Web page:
Recommended Calorie Intake Of Added Sugar For 5 Year Old Sports Drinks Vs Water – The Ugly Truth

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Sports Drinks Vs Water – The Ugly Truth

Lucozade, Powerade, Gatorade…

In the 21st century – energy drink ads are everywhere. You can no longer turn on the TV or open a magazine without seeing an ad for these glorified potions. These drinks seem to be taking over the fitness world and you only have to go down to your local gym to see how popular they are.

So what exactly are these so-called “sports drinks” and what do they claim?

A sports drink is a drink designed to increase energy levels, replace electrolytes and maintain hydration. So let’s see how they claim to do it:

Increase your energy levels

Sports drinks are full of sugar – a 500ml bottle of Lucozade energy contains 21 teaspoons of sugar! To put this into perspective, a can of Coke contains 10 teaspoons of sugar. When these sports drinks are consumed, our body converts all the sugar into glucose, which is released into our bloodstream. This glucose gives our body energy – giving us that “alert” feeling.

The problem is that glucose is a very short-lived energy source and has harmful effects on the body. When we drink sports drinks, our body has to produce large amounts of insulin to help our cells absorb the glucose from our bloodstream. Any excess glucose is then converted into fat in our liver and stored in our cells. Insulin also inhibits the breakdown of fat in our body. Both of these factors promote fat storage and are counterproductive when you consider the reason people go to the gym!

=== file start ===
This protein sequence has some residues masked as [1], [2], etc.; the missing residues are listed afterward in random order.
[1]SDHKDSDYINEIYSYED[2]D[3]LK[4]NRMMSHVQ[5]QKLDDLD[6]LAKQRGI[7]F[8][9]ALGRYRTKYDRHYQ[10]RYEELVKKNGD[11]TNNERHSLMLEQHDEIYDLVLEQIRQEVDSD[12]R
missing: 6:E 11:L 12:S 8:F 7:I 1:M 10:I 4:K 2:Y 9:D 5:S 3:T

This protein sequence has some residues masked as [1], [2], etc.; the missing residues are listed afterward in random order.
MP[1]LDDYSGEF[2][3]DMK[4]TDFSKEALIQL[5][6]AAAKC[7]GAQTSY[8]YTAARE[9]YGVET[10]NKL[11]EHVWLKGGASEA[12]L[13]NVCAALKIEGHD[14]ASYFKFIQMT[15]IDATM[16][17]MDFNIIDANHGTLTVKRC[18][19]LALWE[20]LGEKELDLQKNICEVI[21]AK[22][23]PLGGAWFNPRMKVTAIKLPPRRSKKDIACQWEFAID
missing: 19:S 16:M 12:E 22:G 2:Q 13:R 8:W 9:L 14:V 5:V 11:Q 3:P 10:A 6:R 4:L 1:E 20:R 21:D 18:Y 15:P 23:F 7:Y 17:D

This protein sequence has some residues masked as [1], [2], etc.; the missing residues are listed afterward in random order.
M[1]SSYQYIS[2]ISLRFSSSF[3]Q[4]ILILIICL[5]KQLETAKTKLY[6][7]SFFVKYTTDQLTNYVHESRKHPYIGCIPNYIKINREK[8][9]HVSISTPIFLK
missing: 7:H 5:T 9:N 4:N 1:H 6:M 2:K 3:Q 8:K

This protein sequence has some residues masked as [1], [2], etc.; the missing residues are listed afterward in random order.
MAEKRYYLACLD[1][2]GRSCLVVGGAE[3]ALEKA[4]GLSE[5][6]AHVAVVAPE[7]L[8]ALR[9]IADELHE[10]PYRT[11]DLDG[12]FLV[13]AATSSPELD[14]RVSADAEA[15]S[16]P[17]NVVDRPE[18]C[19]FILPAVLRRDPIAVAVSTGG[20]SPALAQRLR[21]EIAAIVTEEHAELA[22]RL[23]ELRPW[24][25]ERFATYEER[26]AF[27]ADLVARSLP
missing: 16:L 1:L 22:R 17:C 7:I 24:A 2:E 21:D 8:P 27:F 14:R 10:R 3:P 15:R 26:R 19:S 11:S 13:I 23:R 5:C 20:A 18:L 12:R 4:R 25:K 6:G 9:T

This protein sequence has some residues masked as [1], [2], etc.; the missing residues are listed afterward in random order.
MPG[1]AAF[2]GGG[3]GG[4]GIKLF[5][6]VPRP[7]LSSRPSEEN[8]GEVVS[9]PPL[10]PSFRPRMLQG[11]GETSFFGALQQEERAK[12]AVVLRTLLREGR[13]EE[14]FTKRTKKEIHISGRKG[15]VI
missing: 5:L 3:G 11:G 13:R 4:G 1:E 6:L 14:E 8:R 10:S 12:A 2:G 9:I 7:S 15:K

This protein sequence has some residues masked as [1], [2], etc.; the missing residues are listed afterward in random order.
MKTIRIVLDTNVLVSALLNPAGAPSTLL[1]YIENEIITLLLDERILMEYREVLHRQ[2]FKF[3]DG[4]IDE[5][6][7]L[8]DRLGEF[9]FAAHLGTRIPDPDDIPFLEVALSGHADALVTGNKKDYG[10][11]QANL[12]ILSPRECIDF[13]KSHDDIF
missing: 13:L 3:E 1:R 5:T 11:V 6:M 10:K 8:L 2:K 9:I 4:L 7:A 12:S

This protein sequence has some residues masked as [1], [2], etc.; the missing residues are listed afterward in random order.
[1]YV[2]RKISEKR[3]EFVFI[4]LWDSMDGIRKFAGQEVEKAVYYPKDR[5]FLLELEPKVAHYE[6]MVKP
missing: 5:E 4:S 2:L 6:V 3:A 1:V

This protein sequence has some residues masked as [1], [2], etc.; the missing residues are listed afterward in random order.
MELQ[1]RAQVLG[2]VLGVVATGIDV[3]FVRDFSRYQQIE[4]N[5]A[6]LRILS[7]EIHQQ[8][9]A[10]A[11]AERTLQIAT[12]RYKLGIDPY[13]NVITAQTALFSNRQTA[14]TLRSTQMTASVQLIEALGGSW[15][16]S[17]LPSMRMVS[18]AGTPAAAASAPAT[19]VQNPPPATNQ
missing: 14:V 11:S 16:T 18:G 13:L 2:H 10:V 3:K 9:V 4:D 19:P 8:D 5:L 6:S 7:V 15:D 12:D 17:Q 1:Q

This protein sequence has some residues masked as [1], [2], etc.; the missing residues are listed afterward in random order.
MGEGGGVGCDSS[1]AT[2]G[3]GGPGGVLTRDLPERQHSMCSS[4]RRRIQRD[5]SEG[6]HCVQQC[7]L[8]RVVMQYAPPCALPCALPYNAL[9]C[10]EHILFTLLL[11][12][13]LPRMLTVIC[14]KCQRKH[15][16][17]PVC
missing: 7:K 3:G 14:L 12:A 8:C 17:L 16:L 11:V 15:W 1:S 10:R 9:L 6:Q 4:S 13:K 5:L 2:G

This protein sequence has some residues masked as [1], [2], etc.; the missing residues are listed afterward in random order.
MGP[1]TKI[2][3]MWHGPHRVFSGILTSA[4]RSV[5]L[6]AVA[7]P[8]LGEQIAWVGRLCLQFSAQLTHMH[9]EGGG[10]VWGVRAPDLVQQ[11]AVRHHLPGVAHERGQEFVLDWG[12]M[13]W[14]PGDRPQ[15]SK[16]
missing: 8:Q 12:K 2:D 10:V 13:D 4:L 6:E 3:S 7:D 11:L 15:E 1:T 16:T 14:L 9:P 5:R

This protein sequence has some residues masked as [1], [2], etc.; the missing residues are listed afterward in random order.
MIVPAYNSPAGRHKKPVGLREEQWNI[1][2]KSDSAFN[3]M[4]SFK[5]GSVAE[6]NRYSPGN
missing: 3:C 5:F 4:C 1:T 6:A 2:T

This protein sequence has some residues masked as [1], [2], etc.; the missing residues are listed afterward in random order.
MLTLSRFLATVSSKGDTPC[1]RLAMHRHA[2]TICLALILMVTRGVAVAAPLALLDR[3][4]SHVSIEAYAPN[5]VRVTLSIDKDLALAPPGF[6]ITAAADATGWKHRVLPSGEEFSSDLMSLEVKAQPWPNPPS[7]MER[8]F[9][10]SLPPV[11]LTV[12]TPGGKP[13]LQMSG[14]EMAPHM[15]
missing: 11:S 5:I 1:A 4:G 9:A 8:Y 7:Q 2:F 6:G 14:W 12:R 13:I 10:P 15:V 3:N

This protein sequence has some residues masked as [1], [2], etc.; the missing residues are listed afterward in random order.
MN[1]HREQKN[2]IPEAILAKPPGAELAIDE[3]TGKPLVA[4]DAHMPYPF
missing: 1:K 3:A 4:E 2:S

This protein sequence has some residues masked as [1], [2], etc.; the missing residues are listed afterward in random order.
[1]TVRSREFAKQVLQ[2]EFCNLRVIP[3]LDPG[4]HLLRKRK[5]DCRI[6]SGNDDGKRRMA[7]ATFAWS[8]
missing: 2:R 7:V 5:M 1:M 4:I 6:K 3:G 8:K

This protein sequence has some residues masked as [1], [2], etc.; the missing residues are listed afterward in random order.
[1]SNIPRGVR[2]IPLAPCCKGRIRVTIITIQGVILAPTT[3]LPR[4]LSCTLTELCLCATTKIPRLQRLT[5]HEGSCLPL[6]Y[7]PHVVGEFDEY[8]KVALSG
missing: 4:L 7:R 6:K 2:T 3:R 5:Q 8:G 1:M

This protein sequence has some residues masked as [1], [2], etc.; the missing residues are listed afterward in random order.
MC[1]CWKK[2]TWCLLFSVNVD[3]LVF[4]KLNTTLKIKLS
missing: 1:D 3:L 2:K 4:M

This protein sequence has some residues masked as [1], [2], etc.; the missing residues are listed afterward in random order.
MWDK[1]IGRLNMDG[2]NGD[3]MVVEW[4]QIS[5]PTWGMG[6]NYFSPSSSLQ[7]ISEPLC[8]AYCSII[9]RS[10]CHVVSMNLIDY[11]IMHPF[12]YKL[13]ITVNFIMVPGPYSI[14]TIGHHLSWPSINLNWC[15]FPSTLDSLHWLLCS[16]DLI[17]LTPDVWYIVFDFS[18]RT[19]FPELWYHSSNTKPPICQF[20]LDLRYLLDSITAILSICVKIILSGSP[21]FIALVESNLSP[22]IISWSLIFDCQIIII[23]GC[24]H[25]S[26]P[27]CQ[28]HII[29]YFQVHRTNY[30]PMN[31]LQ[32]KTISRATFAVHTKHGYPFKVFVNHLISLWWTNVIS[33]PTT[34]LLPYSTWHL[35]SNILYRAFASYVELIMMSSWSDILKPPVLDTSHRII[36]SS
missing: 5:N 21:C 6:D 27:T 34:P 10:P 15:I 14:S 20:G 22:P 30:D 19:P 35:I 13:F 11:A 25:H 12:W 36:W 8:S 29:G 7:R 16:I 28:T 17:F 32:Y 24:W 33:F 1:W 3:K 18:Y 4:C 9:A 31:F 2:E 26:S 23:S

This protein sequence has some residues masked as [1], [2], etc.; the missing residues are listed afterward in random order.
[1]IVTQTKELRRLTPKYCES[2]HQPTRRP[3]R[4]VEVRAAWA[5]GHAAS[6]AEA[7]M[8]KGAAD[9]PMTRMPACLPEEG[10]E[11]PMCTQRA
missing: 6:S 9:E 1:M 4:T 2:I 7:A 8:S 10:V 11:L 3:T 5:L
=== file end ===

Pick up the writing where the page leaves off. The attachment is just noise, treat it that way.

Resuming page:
The counter argument is that sports drinks will give you the energy you need to perform an intense workout – providing benefits that far outweigh the negative effects of a sports drink. I say it’s a terrible argument, and here’s why.

The average person who visits the gym performs moderate-intensity exercise for approximately 30 minutes. Let’s imagine that their exercise of choice is running – in which case they’ll burn around 250-400 calories per session. Now let’s imagine they consume a 500ml bottle of Lucozade Sport which contains 140 calories. That’s about half of the total calories they burn by being in the gym just from consuming an energy drink. So for every 10 minutes of running he only burns 5 minutes of calories…

What’s even worse is the sugar in a sports drink – which is bad for two reasons.

1. As explained earlier – consuming sugar causes a spike in insulin levels, which promotes the accumulation of fat in our body.

2. When glucose is readily available in our bloodstream, our cells will use it as a primary source of energy. As a result, the energy we need to exercise will come from the glucose in our blood. If we didn’t drink a sports drink, our cells wouldn’t have access to this glucose – meaning they would have to get energy from breaking down our fat.

As you can see – sports drinks are a counterproductive method for someone who wants to lose weight. However, proponents of sports drinks will still claim that they give you the energy you need to perform. However, this is again a flawed argument.